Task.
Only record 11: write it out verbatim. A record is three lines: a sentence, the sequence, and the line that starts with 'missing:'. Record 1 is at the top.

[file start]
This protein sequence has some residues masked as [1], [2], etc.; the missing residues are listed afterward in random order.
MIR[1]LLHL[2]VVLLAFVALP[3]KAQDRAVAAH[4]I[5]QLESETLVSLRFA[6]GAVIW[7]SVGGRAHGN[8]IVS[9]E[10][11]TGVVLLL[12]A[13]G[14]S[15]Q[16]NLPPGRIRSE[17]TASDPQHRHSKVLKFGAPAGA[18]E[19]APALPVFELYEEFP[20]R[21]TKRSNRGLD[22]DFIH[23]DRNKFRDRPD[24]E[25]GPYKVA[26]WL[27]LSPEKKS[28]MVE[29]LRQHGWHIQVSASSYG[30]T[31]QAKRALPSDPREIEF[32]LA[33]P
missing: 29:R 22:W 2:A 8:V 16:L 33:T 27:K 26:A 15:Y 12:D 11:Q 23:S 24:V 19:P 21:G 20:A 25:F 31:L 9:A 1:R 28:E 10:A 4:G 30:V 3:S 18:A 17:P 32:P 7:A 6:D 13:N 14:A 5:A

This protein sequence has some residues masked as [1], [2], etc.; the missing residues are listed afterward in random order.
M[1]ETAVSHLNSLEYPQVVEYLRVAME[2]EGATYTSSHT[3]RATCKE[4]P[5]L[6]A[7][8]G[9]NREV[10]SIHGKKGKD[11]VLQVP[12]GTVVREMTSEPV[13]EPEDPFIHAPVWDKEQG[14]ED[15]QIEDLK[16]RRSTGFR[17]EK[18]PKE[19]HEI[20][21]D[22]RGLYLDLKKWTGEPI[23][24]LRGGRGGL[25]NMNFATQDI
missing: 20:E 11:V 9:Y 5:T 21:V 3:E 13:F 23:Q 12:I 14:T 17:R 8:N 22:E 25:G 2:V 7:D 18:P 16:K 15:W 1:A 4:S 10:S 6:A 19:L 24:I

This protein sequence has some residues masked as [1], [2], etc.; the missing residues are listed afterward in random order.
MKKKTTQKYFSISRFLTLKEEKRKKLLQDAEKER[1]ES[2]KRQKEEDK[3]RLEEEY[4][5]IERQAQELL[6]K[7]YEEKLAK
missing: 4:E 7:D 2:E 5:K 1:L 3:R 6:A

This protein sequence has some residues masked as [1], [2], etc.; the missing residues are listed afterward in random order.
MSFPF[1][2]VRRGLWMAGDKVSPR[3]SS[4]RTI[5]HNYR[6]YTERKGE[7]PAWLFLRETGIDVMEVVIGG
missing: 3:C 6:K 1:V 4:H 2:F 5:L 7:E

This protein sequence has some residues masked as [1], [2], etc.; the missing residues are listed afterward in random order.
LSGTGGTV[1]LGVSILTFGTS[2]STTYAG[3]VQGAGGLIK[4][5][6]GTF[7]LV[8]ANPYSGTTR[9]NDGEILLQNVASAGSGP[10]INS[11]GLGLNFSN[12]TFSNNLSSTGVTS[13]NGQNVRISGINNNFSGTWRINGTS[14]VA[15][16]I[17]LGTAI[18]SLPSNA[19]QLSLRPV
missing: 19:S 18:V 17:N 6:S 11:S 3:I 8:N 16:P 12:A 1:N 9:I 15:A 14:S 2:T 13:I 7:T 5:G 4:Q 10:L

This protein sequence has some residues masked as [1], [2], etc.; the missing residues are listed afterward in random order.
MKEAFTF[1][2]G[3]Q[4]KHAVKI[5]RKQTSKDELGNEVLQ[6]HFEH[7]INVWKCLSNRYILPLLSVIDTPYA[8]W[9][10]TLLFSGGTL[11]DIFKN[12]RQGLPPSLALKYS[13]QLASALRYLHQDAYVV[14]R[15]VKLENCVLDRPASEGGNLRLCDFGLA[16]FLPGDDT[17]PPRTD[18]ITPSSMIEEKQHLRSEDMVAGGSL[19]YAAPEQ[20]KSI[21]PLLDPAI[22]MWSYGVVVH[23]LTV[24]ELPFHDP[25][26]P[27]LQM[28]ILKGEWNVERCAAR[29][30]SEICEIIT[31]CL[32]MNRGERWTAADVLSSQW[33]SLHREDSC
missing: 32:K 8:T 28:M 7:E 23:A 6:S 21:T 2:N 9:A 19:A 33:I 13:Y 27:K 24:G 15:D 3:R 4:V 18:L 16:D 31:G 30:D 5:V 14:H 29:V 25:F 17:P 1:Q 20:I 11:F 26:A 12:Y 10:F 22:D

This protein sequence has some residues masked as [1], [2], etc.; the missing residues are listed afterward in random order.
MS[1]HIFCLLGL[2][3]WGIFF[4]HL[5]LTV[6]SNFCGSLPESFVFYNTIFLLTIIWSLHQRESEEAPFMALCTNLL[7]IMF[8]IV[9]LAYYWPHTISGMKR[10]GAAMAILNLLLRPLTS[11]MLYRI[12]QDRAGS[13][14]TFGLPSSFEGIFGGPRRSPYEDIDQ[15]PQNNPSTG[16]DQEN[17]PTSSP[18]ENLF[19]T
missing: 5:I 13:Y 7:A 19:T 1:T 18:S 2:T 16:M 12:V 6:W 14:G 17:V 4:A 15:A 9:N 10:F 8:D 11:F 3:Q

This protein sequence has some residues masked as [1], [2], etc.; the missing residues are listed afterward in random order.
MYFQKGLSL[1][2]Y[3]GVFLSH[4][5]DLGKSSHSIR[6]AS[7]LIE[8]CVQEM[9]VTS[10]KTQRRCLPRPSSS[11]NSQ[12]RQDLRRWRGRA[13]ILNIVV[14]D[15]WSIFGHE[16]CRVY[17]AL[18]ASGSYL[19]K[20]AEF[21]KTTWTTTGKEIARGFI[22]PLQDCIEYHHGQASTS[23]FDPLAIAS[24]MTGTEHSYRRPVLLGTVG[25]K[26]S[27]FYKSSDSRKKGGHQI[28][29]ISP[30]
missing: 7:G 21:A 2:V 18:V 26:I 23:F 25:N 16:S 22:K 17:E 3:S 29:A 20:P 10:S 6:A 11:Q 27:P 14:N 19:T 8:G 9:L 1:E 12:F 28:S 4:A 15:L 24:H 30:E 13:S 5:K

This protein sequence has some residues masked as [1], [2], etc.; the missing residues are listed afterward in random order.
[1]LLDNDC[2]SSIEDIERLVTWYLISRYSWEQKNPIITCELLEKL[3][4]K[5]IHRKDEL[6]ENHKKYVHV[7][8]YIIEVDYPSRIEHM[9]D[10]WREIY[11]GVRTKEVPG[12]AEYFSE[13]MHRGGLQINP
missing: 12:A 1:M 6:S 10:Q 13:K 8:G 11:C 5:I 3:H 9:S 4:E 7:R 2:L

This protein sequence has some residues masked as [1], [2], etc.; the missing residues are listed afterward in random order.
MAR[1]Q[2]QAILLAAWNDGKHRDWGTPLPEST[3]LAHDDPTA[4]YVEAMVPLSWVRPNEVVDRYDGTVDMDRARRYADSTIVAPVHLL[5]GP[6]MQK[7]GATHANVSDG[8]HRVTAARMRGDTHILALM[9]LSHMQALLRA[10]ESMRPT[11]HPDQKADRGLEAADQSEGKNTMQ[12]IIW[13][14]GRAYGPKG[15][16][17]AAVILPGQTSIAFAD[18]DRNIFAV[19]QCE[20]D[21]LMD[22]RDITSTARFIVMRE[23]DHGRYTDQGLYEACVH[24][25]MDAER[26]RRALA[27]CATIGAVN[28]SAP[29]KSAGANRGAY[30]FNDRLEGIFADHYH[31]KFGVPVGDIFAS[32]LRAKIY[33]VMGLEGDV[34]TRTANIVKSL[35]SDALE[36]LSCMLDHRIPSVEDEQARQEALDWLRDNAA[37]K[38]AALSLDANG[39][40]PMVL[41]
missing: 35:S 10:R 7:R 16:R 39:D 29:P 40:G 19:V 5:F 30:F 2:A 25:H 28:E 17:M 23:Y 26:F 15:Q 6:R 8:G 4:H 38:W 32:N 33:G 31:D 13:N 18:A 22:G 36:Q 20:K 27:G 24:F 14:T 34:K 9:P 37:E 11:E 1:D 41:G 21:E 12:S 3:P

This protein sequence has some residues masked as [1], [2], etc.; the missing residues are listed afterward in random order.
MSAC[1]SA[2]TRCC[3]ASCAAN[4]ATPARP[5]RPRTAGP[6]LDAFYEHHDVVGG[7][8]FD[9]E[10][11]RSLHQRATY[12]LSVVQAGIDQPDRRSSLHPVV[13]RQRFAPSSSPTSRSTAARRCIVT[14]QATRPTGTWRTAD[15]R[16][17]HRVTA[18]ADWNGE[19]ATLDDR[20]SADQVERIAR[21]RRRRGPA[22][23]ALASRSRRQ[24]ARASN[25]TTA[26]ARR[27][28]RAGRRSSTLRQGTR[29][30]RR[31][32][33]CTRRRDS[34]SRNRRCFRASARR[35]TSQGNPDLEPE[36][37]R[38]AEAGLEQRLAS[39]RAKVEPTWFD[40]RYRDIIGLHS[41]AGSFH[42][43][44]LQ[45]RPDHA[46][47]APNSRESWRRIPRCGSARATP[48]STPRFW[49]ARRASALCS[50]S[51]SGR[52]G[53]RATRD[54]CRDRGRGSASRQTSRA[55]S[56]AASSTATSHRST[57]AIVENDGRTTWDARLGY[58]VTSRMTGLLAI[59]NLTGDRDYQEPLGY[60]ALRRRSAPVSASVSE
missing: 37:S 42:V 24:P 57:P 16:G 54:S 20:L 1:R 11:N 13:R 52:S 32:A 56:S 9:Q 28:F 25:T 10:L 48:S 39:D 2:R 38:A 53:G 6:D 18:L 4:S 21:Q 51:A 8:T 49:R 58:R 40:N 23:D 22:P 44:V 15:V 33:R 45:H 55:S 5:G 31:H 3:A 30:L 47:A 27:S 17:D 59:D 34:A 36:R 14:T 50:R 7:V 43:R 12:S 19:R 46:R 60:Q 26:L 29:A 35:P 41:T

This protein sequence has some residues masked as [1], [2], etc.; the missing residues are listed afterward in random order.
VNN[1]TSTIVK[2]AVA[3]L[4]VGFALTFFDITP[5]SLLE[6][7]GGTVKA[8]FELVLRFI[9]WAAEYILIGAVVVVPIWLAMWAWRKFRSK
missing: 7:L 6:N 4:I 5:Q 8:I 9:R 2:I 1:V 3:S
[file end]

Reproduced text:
This protein sequence has some residues masked as [1], [2], etc.; the missing residues are listed afterward in random order.
MSAC[1]SA[2]TRCC[3]ASCAAN[4]ATPARP[5]RPRTAGP[6]LDAFYEHHDVVGG[7][8]FD[9]E[10][11]RSLHQRATY[12]LSVVQAGIDQPDRRSSLHPVV[13]RQRFAPSSSPTSRSTAARRCIVT[14]QATRPTGTWRTAD[15]R[16][17]HRVTA[18]ADWNGE[19]ATLDDR[20]SADQVERIAR[21]RRRRGPA[22][23]ALASRSRRQ[24]ARASN[25]TTA[26]ARR[27][28]RAGRRSSTLRQGTR[29][30]RR[31][32][33]CTRRRDS[34]SRNRRCFRASARR[35]TSQGNPDLEPE[36][37]R[38]AEAGLEQRLAS[39]RAKVEPTWFD[40]RYRDIIGLHS[41]AGSFH[42][43][44]LQ[45]RPDHA[46][47]APNSRESWRRIPRCGSARATP[48]STPRFW[49]ARRASALCS[50]S[51]SGR[52]G[53]RATRD[54]CRDRGRGSASRQTSRA[55]S[56]AASSTATSHRST[57]AIVENDGRTTWDARLGY[58]VTSRMTGLLAI[59]NLTGDRDYQEPLGY[60]ALRRRSAPVSASVSE
missing: 37:S 42:V 24:P 57:P 16:G 54:S 20:L 1:R 11:N 13:R 52:S 32:A 56:S 9:Q 28:F 25:T 10:L 48:S 39:D 2:R 38:A 53:G 6:D 18:L 4:S 21:Q 51:A 8:T 49:R 58:R 40:N 23:D 22:P 44:V 15:V 33:R 45:H 55:S 5:G 31:H 3:A 30:L 47:A 27:S 17:D 59:D 34:A 36:R 14:T 50:R 7:V 43:R 12:S 19:R 46:R 60:Q 26:L 29:A 35:P 41:T